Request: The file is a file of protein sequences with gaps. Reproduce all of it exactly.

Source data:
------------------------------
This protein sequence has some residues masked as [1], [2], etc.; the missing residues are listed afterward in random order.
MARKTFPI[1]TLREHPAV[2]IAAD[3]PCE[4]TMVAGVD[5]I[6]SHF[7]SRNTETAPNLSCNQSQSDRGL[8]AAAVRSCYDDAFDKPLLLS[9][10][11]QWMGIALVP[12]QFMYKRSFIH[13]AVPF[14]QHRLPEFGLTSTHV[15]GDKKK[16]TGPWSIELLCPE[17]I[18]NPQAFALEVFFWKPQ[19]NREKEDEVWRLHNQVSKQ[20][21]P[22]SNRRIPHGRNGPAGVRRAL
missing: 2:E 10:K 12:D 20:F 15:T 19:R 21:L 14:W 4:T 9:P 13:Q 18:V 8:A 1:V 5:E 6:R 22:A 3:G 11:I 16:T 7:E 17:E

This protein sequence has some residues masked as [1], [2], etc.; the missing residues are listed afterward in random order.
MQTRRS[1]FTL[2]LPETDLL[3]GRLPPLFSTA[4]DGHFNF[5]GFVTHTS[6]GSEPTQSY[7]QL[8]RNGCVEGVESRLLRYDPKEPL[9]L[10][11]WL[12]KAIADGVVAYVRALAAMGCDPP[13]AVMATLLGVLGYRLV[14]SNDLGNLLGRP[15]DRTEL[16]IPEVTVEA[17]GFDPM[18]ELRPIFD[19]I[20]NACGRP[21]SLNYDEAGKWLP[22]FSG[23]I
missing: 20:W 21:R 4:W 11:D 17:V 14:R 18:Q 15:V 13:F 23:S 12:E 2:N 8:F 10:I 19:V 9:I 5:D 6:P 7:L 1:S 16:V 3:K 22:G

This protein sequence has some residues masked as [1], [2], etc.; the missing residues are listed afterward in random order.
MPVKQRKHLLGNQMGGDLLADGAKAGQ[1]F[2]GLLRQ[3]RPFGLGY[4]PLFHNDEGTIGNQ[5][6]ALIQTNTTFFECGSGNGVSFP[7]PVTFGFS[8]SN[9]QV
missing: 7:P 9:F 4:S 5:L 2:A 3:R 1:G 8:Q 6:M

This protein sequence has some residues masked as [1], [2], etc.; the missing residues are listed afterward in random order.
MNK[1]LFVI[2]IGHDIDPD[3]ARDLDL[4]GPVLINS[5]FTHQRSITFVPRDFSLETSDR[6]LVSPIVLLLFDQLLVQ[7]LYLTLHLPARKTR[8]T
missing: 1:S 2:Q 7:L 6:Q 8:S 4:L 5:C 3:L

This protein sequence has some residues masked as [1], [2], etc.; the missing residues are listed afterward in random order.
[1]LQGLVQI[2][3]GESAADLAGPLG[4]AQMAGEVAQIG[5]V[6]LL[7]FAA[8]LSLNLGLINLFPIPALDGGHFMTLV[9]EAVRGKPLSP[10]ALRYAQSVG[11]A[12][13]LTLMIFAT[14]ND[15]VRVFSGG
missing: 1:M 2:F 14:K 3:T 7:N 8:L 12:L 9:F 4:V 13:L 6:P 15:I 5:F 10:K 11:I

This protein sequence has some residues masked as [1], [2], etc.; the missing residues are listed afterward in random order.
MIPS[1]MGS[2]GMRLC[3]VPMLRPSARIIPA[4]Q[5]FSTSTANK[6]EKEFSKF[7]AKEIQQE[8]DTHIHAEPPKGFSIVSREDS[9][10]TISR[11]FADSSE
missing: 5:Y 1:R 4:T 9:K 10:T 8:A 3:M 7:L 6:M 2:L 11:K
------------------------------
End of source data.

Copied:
This protein sequence has some residues masked as [1], [2], etc.; the missing residues are listed afterward in random order.
MARKTFPI[1]TLREHPAV[2]IAAD[3]PCE[4]TMVAGVD[5]I[6]SHF[7]SRNTETAPNLSCNQSQSDRGL[8]AAAVRSCYDDAFDKPLLLS[9][10][11]QWMGIALVP[12]QFMYKRSFIH[13]AVPF[14]QHRLPEFGLTSTHV[15]GDKKK[16]TGPWSIELLCPE[17]I[18]NPQAFALEVFFWKPQ[19]NREKEDEVWRLHNQVSKQ[20][21]P[22]SNRRIPHGRNGPAGVRRAL
missing: 2:E 10:K 12:D 20:F 15:T 19:R 21:L 14:W 4:T 9:P 13:Q 18:V 8:A 1:V 5:E 6:R 22:A 3:G 11:I 16:T 7:E 17:E

This protein sequence has some residues masked as [1], [2], etc.; the missing residues are listed afterward in random order.
MQTRRS[1]FTL[2]LPETDLL[3]GRLPPLFSTA[4]DGHFNF[5]GFVTHTS[6]GSEPTQSY[7]QL[8]RNGCVEGVESRLLRYDPKEPL[9]L[10][11]WL[12]KAIADGVVAYVRALAAMGCDPP[13]AVMATLLGVLGYRLV[14]SNDLGNLLGRP[15]DRTEL[16]IPEVTVEA[17]GFDPM[18]ELRPIFD[19]I[20]NACGRP[21]SLNYDEAGKWLP[22]FSG[23]I
missing: 20:W 21:R 4:W 11:D 17:V 14:R 18:Q 15:V 13:F 23:S 12:E 2:N 8:F 10:I 19:V 9:I 5:D 6:P 7:L 1:S 16:V 3:K 22:G

This protein sequence has some residues masked as [1], [2], etc.; the missing residues are listed afterward in random order.
MPVKQRKHLLGNQMGGDLLADGAKAGQ[1]F[2]GLLRQ[3]RPFGLGY[4]PLFHNDEGTIGNQ[5][6]ALIQTNTTFFECGSGNGVSFP[7]PVTFGFS[8]SN[9]QV
missing: 7:P 9:F 4:S 5:L 2:A 3:R 1:G 8:Q 6:M

This protein sequence has some residues masked as [1], [2], etc.; the missing residues are listed afterward in random order.
MNK[1]LFVI[2]IGHDIDPD[3]ARDLDL[4]GPVLINS[5]FTHQRSITFVPRDFSLETSDR[6]LVSPIVLLLFDQLLVQ[7]LYLTLHLPARKTR[8]T
missing: 1:S 2:Q 7:L 6:Q 8:S 4:L 5:C 3:L

This protein sequence has some residues masked as [1], [2], etc.; the missing residues are listed afterward in random order.
[1]LQGLVQI[2][3]GESAADLAGPLG[4]AQMAGEVAQIG[5]V[6]LL[7]FAA[8]LSLNLGLINLFPIPALDGGHFMTLV[9]EAVRGKPLSP[10]ALRYAQSVG[11]A[12][13]LTLMIFAT[14]ND[15]VRVFSGG
missing: 1:M 2:F 14:K 3:T 7:N 8:L 12:L 9:F 4:V 13:L 6:P 15:I 5:F 10:K 11:I

This protein sequence has some residues masked as [1], [2], etc.; the missing residues are listed afterward in random order.
MIPS[1]MGS[2]GMRLC[3]VPMLRPSARIIPA[4]Q[5]FSTSTANK[6]EKEFSKF[7]AKEIQQE[8]DTHIHAEPPKGFSIVSREDS[9][10]TISR[11]FADSSE
missing: 5:Y 1:R 4:T 9:K 10:T 8:A 3:M 7:L 6:M 2:L 11:K